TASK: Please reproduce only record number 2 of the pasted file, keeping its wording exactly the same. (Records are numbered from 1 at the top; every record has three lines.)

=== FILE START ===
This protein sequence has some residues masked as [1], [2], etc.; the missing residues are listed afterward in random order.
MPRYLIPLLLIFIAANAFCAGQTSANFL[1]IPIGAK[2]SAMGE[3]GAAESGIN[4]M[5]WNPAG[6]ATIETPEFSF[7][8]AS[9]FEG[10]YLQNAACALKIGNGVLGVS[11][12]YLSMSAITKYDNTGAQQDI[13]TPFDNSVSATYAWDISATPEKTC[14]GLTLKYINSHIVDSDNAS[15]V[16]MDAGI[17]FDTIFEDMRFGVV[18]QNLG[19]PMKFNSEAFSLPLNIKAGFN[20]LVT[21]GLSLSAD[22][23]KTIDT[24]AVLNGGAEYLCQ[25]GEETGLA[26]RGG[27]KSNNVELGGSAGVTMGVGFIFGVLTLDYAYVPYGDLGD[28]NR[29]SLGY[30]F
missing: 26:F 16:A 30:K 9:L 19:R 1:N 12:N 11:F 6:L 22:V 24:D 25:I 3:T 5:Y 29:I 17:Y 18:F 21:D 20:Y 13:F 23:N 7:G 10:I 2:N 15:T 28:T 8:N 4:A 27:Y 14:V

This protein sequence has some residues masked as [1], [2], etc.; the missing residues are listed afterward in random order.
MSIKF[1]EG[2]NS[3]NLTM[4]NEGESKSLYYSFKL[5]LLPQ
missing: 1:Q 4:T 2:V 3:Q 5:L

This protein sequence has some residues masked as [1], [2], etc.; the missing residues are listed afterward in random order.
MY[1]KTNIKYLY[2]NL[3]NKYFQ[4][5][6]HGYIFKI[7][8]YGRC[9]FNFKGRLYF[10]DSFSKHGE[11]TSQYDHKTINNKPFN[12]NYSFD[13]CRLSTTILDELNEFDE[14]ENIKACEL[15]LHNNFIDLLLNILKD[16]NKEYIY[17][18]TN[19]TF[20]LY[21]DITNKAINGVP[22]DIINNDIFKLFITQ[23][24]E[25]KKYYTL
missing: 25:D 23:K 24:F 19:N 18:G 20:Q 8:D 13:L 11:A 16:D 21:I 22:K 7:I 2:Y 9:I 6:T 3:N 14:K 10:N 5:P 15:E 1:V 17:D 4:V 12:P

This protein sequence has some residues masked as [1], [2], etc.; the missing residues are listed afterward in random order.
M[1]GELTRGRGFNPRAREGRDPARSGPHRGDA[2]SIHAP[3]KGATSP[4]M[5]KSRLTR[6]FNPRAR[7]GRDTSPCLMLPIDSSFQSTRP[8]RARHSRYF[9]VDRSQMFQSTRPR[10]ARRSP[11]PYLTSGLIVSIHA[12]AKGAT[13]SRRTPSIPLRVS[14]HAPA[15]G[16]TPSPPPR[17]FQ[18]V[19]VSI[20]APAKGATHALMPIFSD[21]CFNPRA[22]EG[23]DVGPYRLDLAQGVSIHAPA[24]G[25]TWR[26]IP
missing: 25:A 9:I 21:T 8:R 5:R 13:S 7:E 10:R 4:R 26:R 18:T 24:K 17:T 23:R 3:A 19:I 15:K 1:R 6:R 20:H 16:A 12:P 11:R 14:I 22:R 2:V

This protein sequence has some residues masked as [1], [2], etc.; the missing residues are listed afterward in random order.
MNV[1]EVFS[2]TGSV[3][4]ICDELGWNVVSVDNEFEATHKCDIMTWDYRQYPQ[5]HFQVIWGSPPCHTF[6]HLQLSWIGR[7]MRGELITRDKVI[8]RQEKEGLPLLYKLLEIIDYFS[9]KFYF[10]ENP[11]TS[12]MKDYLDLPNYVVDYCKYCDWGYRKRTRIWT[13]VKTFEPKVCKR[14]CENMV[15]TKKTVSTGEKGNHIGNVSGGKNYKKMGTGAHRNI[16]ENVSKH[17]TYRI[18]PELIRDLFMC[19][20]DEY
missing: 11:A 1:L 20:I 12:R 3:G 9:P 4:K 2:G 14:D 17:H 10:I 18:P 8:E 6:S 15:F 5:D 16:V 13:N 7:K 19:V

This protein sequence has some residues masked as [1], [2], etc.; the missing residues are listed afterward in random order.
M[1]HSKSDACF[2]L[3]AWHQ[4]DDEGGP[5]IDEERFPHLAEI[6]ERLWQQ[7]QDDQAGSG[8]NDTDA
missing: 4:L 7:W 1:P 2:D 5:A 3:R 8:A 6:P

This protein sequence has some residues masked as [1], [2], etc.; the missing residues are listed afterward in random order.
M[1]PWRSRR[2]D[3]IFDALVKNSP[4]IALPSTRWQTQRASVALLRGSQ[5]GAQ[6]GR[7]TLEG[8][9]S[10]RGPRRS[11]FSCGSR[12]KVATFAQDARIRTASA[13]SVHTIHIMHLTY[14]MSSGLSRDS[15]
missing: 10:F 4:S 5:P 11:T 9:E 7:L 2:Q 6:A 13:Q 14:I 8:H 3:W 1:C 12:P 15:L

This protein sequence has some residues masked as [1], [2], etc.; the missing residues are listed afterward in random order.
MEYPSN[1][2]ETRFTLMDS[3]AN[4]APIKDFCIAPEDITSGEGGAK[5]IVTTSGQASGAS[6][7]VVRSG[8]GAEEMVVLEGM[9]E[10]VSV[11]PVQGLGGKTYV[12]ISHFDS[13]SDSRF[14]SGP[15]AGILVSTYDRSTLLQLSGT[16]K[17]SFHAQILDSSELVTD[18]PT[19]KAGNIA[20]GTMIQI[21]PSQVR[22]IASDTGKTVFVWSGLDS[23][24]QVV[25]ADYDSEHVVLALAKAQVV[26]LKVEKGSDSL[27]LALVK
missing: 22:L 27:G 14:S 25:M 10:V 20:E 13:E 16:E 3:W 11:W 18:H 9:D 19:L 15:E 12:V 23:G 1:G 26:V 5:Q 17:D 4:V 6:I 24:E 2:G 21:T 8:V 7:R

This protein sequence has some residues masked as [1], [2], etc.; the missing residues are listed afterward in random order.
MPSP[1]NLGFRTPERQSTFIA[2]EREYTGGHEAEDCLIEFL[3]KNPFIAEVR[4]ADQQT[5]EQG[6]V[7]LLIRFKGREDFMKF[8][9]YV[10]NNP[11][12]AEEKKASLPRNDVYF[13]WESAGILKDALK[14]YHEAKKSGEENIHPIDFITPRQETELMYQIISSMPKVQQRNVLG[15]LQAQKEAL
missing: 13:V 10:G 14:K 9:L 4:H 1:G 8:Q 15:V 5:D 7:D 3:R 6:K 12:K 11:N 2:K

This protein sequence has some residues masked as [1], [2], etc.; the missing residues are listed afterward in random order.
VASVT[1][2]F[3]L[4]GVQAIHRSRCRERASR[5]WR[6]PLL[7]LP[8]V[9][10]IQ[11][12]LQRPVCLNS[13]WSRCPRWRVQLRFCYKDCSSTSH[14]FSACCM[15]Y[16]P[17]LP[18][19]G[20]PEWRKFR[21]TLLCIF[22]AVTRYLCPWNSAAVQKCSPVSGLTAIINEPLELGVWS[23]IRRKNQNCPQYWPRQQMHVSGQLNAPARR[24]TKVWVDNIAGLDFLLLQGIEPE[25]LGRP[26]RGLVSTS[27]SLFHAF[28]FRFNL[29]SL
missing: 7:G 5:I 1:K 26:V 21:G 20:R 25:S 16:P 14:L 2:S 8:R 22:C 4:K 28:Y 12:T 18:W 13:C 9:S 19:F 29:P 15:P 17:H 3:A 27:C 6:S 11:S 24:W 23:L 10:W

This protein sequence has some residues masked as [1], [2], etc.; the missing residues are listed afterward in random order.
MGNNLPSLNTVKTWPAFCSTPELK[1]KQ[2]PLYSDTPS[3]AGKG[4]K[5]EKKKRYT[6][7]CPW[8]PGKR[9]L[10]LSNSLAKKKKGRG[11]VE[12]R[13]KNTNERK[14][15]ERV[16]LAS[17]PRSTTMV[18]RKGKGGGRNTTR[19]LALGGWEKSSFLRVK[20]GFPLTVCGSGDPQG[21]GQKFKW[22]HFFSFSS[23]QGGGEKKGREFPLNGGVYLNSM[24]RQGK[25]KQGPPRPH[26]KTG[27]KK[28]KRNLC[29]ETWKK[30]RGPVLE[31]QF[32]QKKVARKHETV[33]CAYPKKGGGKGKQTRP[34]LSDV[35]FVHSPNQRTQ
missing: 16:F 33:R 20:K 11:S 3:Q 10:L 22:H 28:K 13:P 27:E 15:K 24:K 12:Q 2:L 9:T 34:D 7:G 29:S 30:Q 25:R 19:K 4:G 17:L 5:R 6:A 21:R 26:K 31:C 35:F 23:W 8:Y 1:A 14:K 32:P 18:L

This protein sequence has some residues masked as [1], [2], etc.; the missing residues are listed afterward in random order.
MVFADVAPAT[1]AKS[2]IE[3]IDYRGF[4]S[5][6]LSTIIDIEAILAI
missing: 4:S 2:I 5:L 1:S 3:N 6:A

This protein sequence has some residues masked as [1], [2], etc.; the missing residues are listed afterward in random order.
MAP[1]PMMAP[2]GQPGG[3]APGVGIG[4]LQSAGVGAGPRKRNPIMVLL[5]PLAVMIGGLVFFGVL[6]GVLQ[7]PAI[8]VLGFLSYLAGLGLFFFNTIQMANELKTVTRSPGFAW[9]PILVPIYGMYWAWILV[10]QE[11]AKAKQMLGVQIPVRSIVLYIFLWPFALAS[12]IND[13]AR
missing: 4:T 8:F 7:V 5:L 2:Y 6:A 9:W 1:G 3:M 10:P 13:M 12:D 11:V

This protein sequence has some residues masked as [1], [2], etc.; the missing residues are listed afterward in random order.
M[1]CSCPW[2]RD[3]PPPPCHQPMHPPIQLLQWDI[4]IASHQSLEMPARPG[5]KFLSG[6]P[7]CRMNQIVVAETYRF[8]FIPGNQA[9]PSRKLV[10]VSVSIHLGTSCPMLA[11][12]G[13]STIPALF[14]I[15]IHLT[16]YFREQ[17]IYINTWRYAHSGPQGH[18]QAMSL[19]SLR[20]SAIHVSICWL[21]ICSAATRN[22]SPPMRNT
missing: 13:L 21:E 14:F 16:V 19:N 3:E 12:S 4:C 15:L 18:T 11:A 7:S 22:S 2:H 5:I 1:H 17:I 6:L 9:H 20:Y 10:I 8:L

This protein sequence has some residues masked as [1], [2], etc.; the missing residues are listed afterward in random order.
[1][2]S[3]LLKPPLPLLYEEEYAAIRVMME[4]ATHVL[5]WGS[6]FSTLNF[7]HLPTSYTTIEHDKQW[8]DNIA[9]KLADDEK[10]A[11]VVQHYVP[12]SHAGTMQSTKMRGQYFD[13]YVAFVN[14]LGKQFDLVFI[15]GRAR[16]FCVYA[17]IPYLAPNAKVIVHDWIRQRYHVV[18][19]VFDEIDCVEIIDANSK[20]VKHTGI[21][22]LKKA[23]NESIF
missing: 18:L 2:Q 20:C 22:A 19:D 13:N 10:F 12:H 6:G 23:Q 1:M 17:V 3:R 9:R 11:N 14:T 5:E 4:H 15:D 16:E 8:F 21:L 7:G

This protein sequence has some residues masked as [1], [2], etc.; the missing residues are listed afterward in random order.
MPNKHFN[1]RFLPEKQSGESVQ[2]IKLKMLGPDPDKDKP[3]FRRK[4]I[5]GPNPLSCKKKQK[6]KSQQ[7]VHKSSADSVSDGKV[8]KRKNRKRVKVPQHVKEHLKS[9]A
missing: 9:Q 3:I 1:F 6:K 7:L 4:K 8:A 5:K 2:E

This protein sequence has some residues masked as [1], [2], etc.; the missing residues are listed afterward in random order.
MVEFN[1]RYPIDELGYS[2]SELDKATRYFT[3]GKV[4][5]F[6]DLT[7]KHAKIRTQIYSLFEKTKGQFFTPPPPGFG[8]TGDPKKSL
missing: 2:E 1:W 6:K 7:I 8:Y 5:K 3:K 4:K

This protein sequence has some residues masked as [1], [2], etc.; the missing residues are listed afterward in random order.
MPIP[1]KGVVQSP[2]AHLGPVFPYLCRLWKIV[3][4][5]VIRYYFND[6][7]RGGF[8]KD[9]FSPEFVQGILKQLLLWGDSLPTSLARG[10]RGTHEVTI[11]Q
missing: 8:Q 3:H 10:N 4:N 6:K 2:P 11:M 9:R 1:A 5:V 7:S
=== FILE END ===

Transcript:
This protein sequence has some residues masked as [1], [2], etc.; the missing residues are listed afterward in random order.
MSIKF[1]EG[2]NS[3]NLTM[4]NEGESKSLYYSFKL[5]LLPQ
missing: 1:Q 4:T 2:V 3:Q 5:L